Russian Formalism

Literary/ Cultural Context Essay

Emily Van Buskirk (Rutgers University)
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Formalism, a major school of literary criticism, developed in Russia in the early twentieth century. Emerging in 1915, two years before the Bolshevik Revolution, the Formalist movement thrived for more than a decade despite rising opposition and pressure from Marxist ideologues. The Soviet authorities decisively silenced the Formalists in 1930. Notwithstanding an abbreviated history, Formalist ideas, methods, and studies have had a strong and lasting impact on literary theory, perhaps most directly on the development of Structuralism and Semiotics.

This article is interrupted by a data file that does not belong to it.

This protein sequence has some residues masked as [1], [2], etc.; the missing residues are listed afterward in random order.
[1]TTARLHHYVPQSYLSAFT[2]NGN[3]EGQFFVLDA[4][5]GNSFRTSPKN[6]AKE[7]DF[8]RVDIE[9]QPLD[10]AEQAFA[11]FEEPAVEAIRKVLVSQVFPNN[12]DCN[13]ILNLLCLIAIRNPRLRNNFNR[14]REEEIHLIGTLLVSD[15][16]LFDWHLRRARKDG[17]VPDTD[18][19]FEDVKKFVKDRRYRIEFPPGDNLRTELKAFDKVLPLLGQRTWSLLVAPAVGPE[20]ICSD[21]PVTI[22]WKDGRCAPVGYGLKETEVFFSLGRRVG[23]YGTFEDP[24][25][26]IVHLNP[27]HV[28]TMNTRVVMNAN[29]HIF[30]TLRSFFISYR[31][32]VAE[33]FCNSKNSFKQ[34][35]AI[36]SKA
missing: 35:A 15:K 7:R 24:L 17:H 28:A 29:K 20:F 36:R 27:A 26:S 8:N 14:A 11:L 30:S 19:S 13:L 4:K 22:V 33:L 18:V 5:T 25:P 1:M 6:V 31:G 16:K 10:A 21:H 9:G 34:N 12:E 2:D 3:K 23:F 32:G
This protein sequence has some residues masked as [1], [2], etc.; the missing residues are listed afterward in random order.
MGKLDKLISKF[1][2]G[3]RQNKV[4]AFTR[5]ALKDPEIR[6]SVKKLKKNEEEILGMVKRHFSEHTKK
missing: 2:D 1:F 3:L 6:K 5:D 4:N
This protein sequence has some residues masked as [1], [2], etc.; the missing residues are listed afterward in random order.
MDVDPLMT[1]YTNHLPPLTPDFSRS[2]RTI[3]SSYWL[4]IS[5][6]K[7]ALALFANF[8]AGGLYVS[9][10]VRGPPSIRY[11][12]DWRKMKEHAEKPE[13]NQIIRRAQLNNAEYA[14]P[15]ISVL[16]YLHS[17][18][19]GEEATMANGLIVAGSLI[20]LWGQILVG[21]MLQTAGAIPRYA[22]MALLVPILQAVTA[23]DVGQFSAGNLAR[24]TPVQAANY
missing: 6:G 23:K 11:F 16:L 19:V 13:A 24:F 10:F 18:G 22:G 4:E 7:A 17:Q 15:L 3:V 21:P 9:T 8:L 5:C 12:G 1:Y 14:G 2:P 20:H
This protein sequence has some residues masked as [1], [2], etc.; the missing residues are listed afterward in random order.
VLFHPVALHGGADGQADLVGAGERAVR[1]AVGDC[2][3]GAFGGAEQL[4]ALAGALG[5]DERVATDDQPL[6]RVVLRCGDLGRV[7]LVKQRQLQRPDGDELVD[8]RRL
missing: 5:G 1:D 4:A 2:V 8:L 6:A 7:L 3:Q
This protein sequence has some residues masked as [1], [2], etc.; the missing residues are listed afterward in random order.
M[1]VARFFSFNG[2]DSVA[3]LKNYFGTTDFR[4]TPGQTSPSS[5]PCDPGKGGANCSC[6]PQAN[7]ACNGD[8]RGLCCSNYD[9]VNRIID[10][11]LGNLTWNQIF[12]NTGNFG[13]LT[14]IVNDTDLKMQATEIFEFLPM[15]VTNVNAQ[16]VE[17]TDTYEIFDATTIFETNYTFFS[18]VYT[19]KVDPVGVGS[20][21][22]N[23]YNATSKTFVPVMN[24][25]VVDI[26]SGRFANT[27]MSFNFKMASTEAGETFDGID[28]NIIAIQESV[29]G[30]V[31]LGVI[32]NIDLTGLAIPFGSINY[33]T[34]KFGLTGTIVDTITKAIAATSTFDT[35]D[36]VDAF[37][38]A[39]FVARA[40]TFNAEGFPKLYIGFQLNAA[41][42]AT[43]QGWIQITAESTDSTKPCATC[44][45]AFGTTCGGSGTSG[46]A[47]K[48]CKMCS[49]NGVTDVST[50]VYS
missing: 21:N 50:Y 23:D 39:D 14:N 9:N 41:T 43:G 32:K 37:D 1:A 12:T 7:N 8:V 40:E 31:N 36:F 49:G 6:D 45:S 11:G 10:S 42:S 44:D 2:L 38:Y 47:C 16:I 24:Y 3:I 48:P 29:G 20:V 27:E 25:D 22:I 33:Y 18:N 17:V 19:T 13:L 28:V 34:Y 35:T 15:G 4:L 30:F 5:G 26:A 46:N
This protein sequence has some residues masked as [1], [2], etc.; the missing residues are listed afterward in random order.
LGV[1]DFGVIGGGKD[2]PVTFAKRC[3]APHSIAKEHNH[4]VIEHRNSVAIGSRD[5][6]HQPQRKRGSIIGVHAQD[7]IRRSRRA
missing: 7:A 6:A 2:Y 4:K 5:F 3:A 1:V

The name “Formalism” is, in a sense, unfortunate in as much as it suggests a study of literature that narrowly confines itself to form, with a disregard for content and the extrinsic factors that shape texts. The Formalists themselves

3115 words

Citation: Van Buskirk, Emily. "Russian Formalism". The Literary Encyclopedia. First published 04 December 2006 [, accessed 23 June 2024.]

979 Russian Formalism 2 Historical context notes are intended to give basic and preliminary information on a topic. In some cases they will be expanded into longer entries as the Literary Encyclopedia evolves.

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